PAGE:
Introduction: Data on the variation in the medical resource utilization rate of Human Respiratory Syncytial Virus (HRSV) infected children by gestational age have recently been made available. This review aimed to determine whether prematurity is independently associated with the use of medical resources in hospitalized children for HRSV infections.

Methods: We conducted this systematic review on cohort studies published on the medical resources use in preterm and full-term patients hospitalized for confirmed HRSV infections. We searched PubMed, Embase, and Global Index medicus for eligible studies. The standardized mean difference (SMD) and Risk Ratio (RR) with their 95% confidence intervals (95% CI) were estimated as summary statistics with random effects meta-analysis. The overall results were adjusted to the common confounders by stratified analyses.

Results: A total of 14 articles (20 studies) were included. Compared to full-term, preterm hospitalized with HRSV infections had more frequent intensive care unit admission (RR = 2.6, 95% CI = 1.9-3.5), increased length of stay in hospital (SMD = 0.6, 95% CI = 0.5-0.8) and intensive care unit (SMD = 0.6, 95% CI = 0.4-0.8) and increased case fatality rate (RR = 6.9, 95% CI = 2.0-23.8). Mechanical ventilation utilization was more frequent in preterm children ≤ 2 years (RR = 15.5, 95% CI = 8.9-26.4) and those who did not receive prophylaxis against HRSV (RR = 15.9, 95% CI = 9.1-27.9)] than in full-term children. No differences were identified in the frequency of emergency department visits, oxygen utilization, and the age at the first HRSV episode between preterm and full-term infants.

Conclusions: Regardless of gestational age, preterm infants hospitalized for HRSV infections, especially those ≤ 2 years, have an increased frequency of use of health resources and poor outcomes compared to full-term infants. HRSV vaccine development programs for pregnant women should be accelerated.

Clinical Trials Registration: Review registration PROSPERO, CRD42019124375.
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http://journals.plos.org/plosone/article?id=10.1371/journal.pone.0229357PLOS
http://www.ncbi.nlm.nih.gov/pmc/articles/PMC7034889PMC
May 2020

Acute respiratory infection related to air pollution in Bamenda, North West Region of Cameroon.

Pan Afr Med J 2019 4;32:99. Epub 2019 Mar 4.

Faculty of Health Sciences, University of the Free State, Bloemfontein, South Africa.

Introduction: Air pollution is a global health problem. It's responsible for over 4 million deaths each year and constitutes a risk factor for acute respiratory infections (ARI). The aims of this study was to assess knowledge about air pollution, and to determine environmental risk factors associated with ARIs occurence in the city of Bamenda, Cameroon.

Methods: We conducted a cross sectional study and performed a rectrospective analysis of ARI consultation within the period March 2016 to July 2016 in the Bamenda Health District. We interviewd 201 patients and recorded 1849 cases from hospital registers of patients diagnosed ARI from January 2013 to April 2016. Epi-info 7.2 was used for data entry and analysis. Logistic regression analysis was conducted to determine the importance of the different environmental risk factors.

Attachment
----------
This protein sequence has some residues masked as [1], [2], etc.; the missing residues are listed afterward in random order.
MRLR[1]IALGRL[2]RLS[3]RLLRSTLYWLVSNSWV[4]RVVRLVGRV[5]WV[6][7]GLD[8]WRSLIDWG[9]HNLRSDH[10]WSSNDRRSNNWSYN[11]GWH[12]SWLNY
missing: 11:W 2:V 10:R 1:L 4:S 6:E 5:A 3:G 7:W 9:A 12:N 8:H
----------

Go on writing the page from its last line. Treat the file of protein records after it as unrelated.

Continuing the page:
Results: Over 70% of the participants used at least a form of solid fuel for cooking. The Odds of developing an ARI was 3.62 greater among those exposed to indoor cooking compared to the unexposed (OR 3.62, CI 1.45-4.90). Participants exposed to open fire burning were 1.91 times more like to develop ARI compared to unexposed (OR: 1.91, CI 1.03-3.55: p : 0.03). Particulate Matter (PM 2.5) levels was 13.2 times higher than the World Health Organization (WHO) recommended levels. Dry and dusty weathers increased the risk of ARIs (OR 3.24; CI 1.47-7.13). The prevalence of ARIs in the Bamenda Health District was 6% of all consultations.

Conclusion: Using solid fuels in poorly ventilated homes increase the total air particle suspension indoor. Inhalling this poor air irritates the repiratory tract, eyes while longterm exposure increases the odds of cancers. Ventilating homes with indoor cooking space reduces exposure while using clean fuels like electricity reduces the odds of ARI associated with pollution.
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http://dx.doi.org/10.11604/pamj.2019.32.99.15228DOI Listing
http://www.ncbi.nlm.nih.gov/pmc/articles/PMC6560959PMC
July 2019

Factors associated with risk of HIV-infection among pregnant women in Cameroon: Evidence from the 2016 national sentinel surveillance survey of HIV and syphilis.

PLoS One 2019 12;14(4):e0208963. Epub 2019 Apr 12.

National AIDS Control Committee, Yaoundé, Cameroon.

Background: Human Immunodeficiency Virus infection (HIV) remains a public health concern in Cameroon that requires regular surveillance for informed policy-making to guide programmatic interventions. Using data from the 2016 HIV national sentinel survey in Cameroon, we ascertained HIV prevalence and factors associated with risk of infection among pregnant women.

Methods: A cross-sectional study was conducted throughout 2016 in the 10 regions of Cameroon, targeting 7000 first antenatal care (ANC-1) attendees (4000 from urban and 3000 from rural areas) in 60 sentinel health facilities. HIV serological test was performed using the national serial algorithm at the National Reference Laboratory (NRL). Prevalence was determined, and multivariate logistic regression was used to assess determinants of HIV infection, with p-value<0.05 considered statistically significant.